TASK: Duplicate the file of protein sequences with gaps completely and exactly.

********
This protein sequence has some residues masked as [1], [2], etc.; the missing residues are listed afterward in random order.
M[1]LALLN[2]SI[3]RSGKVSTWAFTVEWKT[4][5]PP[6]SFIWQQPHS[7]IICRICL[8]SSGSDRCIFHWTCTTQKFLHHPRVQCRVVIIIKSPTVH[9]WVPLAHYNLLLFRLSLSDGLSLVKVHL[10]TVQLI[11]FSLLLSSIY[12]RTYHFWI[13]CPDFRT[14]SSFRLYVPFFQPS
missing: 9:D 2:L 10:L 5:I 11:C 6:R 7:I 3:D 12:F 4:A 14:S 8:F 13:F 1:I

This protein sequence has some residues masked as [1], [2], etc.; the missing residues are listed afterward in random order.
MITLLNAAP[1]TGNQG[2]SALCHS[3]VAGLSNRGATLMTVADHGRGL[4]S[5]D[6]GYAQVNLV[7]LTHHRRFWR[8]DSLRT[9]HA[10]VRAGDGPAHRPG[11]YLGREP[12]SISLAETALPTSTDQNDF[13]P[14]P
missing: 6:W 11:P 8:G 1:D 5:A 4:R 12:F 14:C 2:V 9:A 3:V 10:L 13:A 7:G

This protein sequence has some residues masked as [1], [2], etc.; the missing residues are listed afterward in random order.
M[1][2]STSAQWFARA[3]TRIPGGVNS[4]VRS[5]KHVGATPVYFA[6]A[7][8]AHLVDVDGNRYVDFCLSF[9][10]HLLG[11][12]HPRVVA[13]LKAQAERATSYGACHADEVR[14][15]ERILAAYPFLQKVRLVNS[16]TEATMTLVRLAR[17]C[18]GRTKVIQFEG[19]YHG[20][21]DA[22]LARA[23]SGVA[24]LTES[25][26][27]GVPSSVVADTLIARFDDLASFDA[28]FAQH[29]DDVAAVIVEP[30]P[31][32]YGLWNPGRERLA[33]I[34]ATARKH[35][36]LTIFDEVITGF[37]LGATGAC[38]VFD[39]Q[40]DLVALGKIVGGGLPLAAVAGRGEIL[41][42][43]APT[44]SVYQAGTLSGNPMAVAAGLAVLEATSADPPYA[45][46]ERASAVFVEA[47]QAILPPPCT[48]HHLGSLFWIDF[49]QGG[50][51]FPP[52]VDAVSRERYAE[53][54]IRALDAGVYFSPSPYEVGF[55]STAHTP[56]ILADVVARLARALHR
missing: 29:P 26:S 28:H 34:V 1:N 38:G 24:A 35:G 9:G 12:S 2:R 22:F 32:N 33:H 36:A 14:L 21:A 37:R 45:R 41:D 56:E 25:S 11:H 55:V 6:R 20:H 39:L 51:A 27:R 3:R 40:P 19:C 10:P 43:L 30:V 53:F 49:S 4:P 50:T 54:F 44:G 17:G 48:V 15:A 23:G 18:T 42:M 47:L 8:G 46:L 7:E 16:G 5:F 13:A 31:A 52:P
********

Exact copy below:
This protein sequence has some residues masked as [1], [2], etc.; the missing residues are listed afterward in random order.
M[1]LALLN[2]SI[3]RSGKVSTWAFTVEWKT[4][5]PP[6]SFIWQQPHS[7]IICRICL[8]SSGSDRCIFHWTCTTQKFLHHPRVQCRVVIIIKSPTVH[9]WVPLAHYNLLLFRLSLSDGLSLVKVHL[10]TVQLI[11]FSLLLSSIY[12]RTYHFWI[13]CPDFRT[14]SSFRLYVPFFQPS
missing: 9:D 2:L 10:L 5:I 11:C 6:R 7:I 3:D 12:F 4:A 14:S 8:F 13:F 1:I

This protein sequence has some residues masked as [1], [2], etc.; the missing residues are listed afterward in random order.
MITLLNAAP[1]TGNQG[2]SALCHS[3]VAGLSNRGATLMTVADHGRGL[4]S[5]D[6]GYAQVNLV[7]LTHHRRFWR[8]DSLRT[9]HA[10]VRAGDGPAHRPG[11]YLGREP[12]SISLAETALPTSTDQNDF[13]P[14]P
missing: 6:W 11:P 8:G 1:D 5:A 4:R 12:F 14:C 2:V 9:A 3:V 10:L 13:A 7:G

This protein sequence has some residues masked as [1], [2], etc.; the missing residues are listed afterward in random order.
M[1][2]STSAQWFARA[3]TRIPGGVNS[4]VRS[5]KHVGATPVYFA[6]A[7][8]AHLVDVDGNRYVDFCLSF[9][10]HLLG[11][12]HPRVVA[13]LKAQAERATSYGACHADEVR[14][15]ERILAAYPFLQKVRLVNS[16]TEATMTLVRLAR[17]C[18]GRTKVIQFEG[19]YHG[20][21]DA[22]LARA[23]SGVA[24]LTES[25][26][27]GVPSSVVADTLIARFDDLASFDA[28]FAQH[29]DDVAAVIVEP[30]P[31][32]YGLWNPGRERLA[33]I[34]ATARKH[35][36]LTIFDEVITGF[37]LGATGAC[38]VFD[39]Q[40]DLVALGKIVGGGLPLAAVAGRGEIL[41][42][43]APT[44]SVYQAGTLSGNPMAVAAGLAVLEATSADPPYA[45][46]ERASAVFVEA[47]QAILPPPCT[48]HHLGSLFWIDF[49]QGG[50][51]FPP[52]VDAVSRERYAE[53][54]IRALDAGVYFSPSPYEVGF[55]STAHTP[56]ILADVVARLARALHR
missing: 29:P 26:S 28:H 34:V 1:N 38:G 24:A 35:G 9:G 12:S 2:R 22:F 32:N 33:H 36:A 14:L 21:A 37:R 45:R 41:D 56:E 25:S 11:H 55:V 6:R 20:H 39:L 51:A 27:R 3:R 40:P 19:C 10:P 43:L 30:V 53:F 49:S 4:P 50:T 54:F 44:G 17:G 48:V 15:A 23:G 18:T 42:M 47:L 8:G 46:L 7:E 16:G 5:F 13:A 31:A 52:P